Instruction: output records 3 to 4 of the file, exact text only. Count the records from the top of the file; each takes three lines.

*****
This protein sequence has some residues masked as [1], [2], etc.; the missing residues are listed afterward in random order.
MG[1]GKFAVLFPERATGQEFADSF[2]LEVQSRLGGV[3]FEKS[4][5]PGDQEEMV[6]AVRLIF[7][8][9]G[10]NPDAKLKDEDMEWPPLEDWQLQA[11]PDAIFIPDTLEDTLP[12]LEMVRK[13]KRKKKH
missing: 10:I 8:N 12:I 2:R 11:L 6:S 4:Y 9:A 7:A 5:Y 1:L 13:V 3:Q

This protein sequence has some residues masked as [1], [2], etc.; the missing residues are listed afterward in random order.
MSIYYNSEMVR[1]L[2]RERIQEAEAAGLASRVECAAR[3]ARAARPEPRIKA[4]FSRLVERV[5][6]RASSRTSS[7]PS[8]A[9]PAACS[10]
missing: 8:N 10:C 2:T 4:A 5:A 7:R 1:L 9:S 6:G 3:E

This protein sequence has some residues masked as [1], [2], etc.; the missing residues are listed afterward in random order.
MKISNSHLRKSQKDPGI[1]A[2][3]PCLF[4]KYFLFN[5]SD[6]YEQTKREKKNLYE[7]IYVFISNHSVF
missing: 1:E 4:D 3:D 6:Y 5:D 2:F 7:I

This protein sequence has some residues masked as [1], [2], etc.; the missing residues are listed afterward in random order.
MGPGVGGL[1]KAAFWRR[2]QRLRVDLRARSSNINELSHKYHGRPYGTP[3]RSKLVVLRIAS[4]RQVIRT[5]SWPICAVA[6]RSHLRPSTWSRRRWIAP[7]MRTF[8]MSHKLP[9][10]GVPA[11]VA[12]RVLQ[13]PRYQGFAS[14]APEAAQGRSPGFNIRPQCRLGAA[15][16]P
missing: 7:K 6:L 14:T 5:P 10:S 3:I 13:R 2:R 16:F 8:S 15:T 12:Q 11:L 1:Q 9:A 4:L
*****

This protein sequence has some residues masked as [1], [2], etc.; the missing residues are listed afterward in random order.
MKISNSHLRKSQKDPGI[1]A[2][3]PCLF[4]KYFLFN[5]SD[6]YEQTKREKKNLYE[7]IYVFISNHSVF
missing: 1:E 4:D 3:D 6:Y 5:D 2:F 7:I

This protein sequence has some residues masked as [1], [2], etc.; the missing residues are listed afterward in random order.
MGPGVGGL[1]KAAFWRR[2]QRLRVDLRARSSNINELSHKYHGRPYGTP[3]RSKLVVLRIAS[4]RQVIRT[5]SWPICAVA[6]RSHLRPSTWSRRRWIAP[7]MRTF[8]MSHKLP[9][10]GVPA[11]VA[12]RVLQ[13]PRYQGFAS[14]APEAAQGRSPGFNIRPQCRLGAA[15][16]P
missing: 7:K 6:L 14:T 5:P 10:S 3:I 13:R 2:R 16:F 8:S 15:T 12:Q 11:L 1:Q 9:A 4:L